The last of the raiders — their retreat down the Peninsula.
In concluding our report yesterday we stated that the raiders had succeeded in effecting their escape by crossing the Pamunkey at Pining Tree. Subsequent information has satisfied us that this statement was erroneous, and that only a small portion of the enemy's forces crossed the Pamunkey in their retreat. The main body, after passing Old Church, in Hanover county, moved down into New Kent, on their way, doubt less, to Williamsburg.
Yesterday afternoon Col. Bradley T. Johnson, with about forty of his Marylanders, assisted by a detachment of the 9th Virginia cavalry, which had joined him, came up with their rear guard near Tunstall's Station, when a skirmish ensued, resulting in the capture of seventy of the raiders. This is probably the last heavy pull that will be made upon them, as it is understood that the remainder of the party had pushed on beyond New Kent Court House.
Thus ends the great raid which was designed for the destruction of Gen. Lee's communications and the liberation of the Yankee prisoners in Richmond. The injury to the communications with the Army of Northern Virginia can be repaired in three days, and, instead of releasing the prisoners already in our hands, they have added not less than two hundred and fifty to their numbers.
The Yankee Losses in killed and wounded.
It is somewhat difficult to ascertain the exact loss of the raiders in killed and wounded. It is thought that in the fights on Hick's and Green's farms they had seventeen killed, and it is known that they had not less than twenty wounded. In Hampton's night attack upon them, near Atlee's, he killed four or five and wounded as many more. In the several engagements which occurred they must have lost, at a low estimate, twenty five in killed and seventy wounded.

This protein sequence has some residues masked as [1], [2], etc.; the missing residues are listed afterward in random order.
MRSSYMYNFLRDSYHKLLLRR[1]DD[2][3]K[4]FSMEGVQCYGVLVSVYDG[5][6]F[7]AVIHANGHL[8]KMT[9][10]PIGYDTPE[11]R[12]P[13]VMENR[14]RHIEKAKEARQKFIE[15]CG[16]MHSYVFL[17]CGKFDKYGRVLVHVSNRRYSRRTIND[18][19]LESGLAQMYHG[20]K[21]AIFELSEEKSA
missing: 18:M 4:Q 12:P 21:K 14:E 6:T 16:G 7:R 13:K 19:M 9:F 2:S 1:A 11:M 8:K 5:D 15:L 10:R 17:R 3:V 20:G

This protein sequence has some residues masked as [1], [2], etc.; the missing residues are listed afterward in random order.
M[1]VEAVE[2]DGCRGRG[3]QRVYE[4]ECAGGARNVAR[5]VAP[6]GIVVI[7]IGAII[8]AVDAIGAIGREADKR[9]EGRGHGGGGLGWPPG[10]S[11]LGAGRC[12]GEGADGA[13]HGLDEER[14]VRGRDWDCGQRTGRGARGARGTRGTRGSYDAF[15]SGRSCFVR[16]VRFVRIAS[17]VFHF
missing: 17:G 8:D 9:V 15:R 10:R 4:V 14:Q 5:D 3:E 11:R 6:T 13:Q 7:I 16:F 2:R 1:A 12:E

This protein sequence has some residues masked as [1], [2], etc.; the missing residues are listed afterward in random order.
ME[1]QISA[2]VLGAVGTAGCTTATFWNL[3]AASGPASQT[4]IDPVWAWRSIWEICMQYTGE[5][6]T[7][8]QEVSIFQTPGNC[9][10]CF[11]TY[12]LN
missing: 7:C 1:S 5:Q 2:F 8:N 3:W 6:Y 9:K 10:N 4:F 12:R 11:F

The loss in prisoners.
Their loss in prisoners will reach two hundred and fifty. Up to 7 o'clock yesterday evening one hundred and seventy had been booked at the Libby, and these did not include the seventy captured by Col. Johnston in the neighborhood of Tunstall's.
Their loss in horses and Equipments.
What their nett loss in horses will amount to cannot, of course, be estimated, as the number they stole in their line of march will go far to make up the number captured from them. They did not loss less than five hundred in killed and captured. Besides the horses they lost a Napoleon gun, many saddles, carbines, sabres, pistols, blankets, &c. Altogether the expedition was rather an expensive one to Kilpatrick's Government, taking into consideration the results accomplished
-The Daily Dispatch: March 4, 1864